A former Vodafone receptionist says she felt bullied into working under a vent in the company's reception area where maggots fell from the ceiling for two days.

But the company says it moved the receptionists to a different area, told the contract workers they could go home on full pay and offered free counselling to support them.

The woman, who doesn't want to be named, said the incident happened on December 19 and 20 last year - in her last days of working as a contractor for Vodafone.

She said it was around 1pm on December 19 when the first maggot fell onto her co-workers computer at the reception desk of Vodafone's Auckland head office.


When more maggots continued to fall the woman said they set up a temporary standing reception about three metres away from where the maggots were dropping.

"We were not allowed to move further away. The area was cordoned off. Upper management would not allow us to have stools or anywhere to sit."

The woman came into work the next morning and found several dozen maggots around the reception desk and some on the seats in the cafe which was also in the atrium area.

"We were instructed to call the cleaners and tell them that there was more "breakfast" in the Atrium. This became the codeword for maggots. My co-worker and myself set up another standing reception."

But within an hour of starting work the worker claims the receptionists were told by Vodafone management to get back behind the reception desk while the barriers were removed from the area.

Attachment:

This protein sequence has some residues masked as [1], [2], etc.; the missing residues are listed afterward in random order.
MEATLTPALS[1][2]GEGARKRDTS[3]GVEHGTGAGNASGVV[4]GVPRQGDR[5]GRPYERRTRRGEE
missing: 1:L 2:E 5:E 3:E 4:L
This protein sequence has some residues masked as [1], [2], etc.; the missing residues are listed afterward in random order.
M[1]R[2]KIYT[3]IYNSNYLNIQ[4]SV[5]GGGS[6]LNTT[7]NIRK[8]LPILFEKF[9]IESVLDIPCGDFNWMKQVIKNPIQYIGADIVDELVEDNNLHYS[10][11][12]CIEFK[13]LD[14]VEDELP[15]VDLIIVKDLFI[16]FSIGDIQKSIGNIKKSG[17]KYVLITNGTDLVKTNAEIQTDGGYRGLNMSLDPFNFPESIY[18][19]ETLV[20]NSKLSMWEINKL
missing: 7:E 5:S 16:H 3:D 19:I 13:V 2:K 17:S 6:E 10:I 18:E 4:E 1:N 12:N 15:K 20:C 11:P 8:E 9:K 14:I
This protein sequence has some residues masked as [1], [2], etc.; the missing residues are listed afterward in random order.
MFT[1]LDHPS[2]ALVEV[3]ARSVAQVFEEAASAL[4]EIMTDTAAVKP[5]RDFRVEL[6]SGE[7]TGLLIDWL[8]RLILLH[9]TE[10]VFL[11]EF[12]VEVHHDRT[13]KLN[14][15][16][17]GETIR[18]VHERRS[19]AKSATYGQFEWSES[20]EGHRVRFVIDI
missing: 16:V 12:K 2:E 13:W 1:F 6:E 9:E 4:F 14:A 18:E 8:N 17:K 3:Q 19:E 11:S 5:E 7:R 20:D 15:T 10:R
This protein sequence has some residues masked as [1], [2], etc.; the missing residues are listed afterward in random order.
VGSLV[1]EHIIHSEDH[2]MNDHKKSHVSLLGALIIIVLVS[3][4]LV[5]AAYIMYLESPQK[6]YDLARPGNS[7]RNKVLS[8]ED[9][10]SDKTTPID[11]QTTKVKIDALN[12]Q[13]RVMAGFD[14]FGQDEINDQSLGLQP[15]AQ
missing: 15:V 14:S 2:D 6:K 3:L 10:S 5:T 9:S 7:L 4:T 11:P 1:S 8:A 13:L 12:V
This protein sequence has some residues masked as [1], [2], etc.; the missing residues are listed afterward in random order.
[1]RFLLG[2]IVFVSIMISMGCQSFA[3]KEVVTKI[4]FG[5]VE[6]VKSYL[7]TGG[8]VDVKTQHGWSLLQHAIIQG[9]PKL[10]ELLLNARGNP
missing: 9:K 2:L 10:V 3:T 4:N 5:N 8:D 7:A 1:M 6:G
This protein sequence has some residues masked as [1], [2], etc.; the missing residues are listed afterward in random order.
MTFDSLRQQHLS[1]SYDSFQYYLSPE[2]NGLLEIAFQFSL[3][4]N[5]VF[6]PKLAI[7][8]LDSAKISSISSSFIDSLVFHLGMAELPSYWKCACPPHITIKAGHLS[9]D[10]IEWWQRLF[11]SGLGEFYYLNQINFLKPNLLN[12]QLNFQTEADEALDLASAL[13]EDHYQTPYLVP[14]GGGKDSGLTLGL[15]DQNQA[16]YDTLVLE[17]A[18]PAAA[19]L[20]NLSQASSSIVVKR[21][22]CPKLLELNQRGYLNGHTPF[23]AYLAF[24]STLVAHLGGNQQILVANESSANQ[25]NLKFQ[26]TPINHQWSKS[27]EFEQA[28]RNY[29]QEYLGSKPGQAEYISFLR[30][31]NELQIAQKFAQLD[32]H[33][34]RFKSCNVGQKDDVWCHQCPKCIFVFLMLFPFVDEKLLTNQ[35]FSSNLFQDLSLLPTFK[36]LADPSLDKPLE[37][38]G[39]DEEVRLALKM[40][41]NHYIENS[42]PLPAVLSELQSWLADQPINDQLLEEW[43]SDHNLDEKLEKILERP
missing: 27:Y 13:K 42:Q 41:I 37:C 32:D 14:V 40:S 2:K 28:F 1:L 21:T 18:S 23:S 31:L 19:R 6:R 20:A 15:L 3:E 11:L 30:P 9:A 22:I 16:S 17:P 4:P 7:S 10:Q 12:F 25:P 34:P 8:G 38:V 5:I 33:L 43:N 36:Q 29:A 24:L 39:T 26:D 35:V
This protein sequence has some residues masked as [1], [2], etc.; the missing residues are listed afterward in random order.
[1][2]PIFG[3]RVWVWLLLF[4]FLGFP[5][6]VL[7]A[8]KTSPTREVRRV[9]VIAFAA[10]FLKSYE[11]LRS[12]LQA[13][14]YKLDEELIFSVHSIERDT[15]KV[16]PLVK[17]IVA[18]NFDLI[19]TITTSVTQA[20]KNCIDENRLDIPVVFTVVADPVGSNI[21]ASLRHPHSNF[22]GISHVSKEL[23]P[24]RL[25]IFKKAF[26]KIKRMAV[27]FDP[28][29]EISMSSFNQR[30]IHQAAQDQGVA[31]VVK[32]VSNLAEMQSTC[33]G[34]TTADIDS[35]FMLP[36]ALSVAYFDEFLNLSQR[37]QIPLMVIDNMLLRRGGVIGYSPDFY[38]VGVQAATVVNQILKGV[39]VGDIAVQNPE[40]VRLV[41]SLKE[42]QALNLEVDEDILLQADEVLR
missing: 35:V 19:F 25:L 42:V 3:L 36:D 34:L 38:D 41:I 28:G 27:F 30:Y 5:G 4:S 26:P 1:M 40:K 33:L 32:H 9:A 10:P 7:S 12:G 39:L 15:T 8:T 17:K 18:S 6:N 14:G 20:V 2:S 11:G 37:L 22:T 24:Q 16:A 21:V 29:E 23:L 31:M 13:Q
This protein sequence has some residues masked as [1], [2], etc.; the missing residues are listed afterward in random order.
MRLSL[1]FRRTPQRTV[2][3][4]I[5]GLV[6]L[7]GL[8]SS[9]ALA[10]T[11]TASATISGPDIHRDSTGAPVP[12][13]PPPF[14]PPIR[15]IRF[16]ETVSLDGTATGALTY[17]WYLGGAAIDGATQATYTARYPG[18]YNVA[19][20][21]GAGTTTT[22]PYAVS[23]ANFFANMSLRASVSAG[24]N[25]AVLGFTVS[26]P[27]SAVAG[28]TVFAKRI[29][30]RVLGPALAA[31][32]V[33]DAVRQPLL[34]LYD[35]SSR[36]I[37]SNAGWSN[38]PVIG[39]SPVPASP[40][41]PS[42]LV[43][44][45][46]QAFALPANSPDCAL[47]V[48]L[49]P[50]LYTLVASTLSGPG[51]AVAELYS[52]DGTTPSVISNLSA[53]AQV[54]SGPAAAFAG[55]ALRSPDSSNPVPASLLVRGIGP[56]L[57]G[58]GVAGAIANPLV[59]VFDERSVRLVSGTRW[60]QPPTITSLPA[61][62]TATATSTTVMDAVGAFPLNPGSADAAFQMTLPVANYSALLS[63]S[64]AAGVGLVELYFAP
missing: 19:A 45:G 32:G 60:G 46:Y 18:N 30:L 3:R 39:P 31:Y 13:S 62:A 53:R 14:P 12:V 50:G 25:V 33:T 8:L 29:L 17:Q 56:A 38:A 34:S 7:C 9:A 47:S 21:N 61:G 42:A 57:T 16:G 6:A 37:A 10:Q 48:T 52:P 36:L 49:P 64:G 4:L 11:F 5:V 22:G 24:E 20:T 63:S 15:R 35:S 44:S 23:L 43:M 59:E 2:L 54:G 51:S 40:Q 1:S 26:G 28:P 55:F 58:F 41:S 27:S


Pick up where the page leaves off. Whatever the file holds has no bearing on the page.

"Maggots are still dropping. I explained this to the most senior manager and we were simply told "Ladies, behind the desk."

Maggots which fell from the ceiling in Vodafone's reception in late December. Photo/Supplied.
Maggots which fell from the ceiling in Vodafone's reception in late December. Photo/Supplied.

The woman said her co-worker then became too distraught to work and went into a back room, while she rang her employment agency to confirm she would not lose her holiday pay if she refused to work, as it was her last day on the job.

"One senior Vodafone manager and one manager from my agency had multiple meetings. I left the desk upon confirmation that I would not lose pay and returned to my co-worker in the back."


"The manager from my company walks into the back, claps his hands, and says, "Right, who's going out there?". I say that neither of us are going out (maggots are falling constantly). I explain that it is a "flat refusal" to work under these conditions."

The manager then suggests the women meet with the Vodafone manager who had previously told them to get back behind the reception desk.

"I refuse and say that I will not have a conversation with her unless I have an HR rep from my company with me."

The woman said she was then told if they did not continue to work behind the desk they would get an official warning.

"This was a very emotional point for both my co-worker and myself. We felt entirely alone and were being bullied. We were also exasperated that this situation even occurred."